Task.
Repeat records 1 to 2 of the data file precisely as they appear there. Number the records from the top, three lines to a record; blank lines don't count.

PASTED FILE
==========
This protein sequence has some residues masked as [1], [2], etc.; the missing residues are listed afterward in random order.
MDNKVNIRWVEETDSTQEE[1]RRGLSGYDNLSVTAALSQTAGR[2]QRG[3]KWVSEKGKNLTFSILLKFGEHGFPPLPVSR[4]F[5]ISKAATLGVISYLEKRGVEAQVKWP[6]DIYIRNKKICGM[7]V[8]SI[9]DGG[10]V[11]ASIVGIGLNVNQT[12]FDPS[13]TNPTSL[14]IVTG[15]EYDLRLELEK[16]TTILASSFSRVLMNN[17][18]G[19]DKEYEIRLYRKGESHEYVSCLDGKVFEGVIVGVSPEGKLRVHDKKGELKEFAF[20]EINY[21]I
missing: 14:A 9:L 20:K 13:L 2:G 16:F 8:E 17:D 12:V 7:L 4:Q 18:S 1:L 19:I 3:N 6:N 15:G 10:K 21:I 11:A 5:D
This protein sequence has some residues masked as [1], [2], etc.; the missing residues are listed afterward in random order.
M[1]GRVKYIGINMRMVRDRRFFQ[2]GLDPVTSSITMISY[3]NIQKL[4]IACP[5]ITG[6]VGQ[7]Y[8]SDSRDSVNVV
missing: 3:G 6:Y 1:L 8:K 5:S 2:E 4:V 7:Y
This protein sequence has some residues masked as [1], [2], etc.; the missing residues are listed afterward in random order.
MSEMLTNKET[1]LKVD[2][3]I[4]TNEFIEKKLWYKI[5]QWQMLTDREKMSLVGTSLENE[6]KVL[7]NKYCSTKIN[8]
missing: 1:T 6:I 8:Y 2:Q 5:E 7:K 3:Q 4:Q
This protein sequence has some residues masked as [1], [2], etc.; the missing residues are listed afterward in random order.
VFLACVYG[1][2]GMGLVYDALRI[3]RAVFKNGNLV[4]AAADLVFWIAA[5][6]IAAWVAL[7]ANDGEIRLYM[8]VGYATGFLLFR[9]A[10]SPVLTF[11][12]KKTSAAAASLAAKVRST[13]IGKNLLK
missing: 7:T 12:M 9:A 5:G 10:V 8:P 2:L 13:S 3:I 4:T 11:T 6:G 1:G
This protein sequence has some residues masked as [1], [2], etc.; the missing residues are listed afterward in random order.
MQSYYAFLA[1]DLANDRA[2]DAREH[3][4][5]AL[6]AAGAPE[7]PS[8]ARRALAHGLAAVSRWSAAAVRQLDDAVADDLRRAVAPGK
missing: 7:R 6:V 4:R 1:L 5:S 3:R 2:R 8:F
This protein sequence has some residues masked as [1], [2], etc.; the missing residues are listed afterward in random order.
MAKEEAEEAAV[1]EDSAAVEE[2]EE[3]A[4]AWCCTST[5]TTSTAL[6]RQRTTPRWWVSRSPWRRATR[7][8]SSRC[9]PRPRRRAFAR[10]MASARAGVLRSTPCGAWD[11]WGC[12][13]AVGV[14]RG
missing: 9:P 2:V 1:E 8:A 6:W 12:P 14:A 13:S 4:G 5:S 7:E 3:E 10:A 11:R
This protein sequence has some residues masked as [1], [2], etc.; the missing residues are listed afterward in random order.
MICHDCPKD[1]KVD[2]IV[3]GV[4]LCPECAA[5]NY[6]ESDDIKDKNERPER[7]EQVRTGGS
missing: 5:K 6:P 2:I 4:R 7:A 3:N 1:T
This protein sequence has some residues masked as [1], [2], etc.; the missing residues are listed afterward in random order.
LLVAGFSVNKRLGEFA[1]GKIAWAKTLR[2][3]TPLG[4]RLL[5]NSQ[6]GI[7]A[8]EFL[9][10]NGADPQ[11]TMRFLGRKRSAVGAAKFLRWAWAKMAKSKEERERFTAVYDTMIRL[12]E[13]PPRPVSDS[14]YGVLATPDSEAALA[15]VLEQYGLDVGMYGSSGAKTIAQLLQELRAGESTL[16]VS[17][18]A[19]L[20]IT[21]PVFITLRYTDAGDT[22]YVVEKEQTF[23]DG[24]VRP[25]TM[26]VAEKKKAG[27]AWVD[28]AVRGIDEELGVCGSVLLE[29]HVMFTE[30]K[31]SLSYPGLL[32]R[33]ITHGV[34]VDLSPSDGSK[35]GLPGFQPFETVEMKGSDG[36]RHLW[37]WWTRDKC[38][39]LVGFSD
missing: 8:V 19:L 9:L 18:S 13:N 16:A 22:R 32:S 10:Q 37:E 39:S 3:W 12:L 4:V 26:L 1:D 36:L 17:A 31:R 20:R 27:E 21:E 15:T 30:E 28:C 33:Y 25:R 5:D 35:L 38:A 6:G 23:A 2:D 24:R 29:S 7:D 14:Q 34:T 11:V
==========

This protein sequence has some residues masked as [1], [2], etc.; the missing residues are listed afterward in random order.
MDNKVNIRWVEETDSTQEE[1]RRGLSGYDNLSVTAALSQTAGR[2]QRG[3]KWVSEKGKNLTFSILLKFGEHGFPPLPVSR[4]F[5]ISKAATLGVISYLEKRGVEAQVKWP[6]DIYIRNKKICGM[7]V[8]SI[9]DGG[10]V[11]ASIVGIGLNVNQT[12]FDPS[13]TNPTSL[14]IVTG[15]EYDLRLELEK[16]TTILASSFSRVLMNN[17][18]G[19]DKEYEIRLYRKGESHEYVSCLDGKVFEGVIVGVSPEGKLRVHDKKGELKEFAF[20]EINY[21]I
missing: 14:A 9:L 20:K 13:L 2:G 16:F 8:E 17:D 12:V 7:L 4:Q 18:S 1:L 19:I 3:N 6:N 15:G 10:K 21:I 11:A 5:D
This protein sequence has some residues masked as [1], [2], etc.; the missing residues are listed afterward in random order.
M[1]GRVKYIGINMRMVRDRRFFQ[2]GLDPVTSSITMISY[3]NIQKL[4]IACP[5]ITG[6]VGQ[7]Y[8]SDSRDSVNVV
missing: 3:G 6:Y 1:L 8:K 5:S 2:E 4:V 7:Y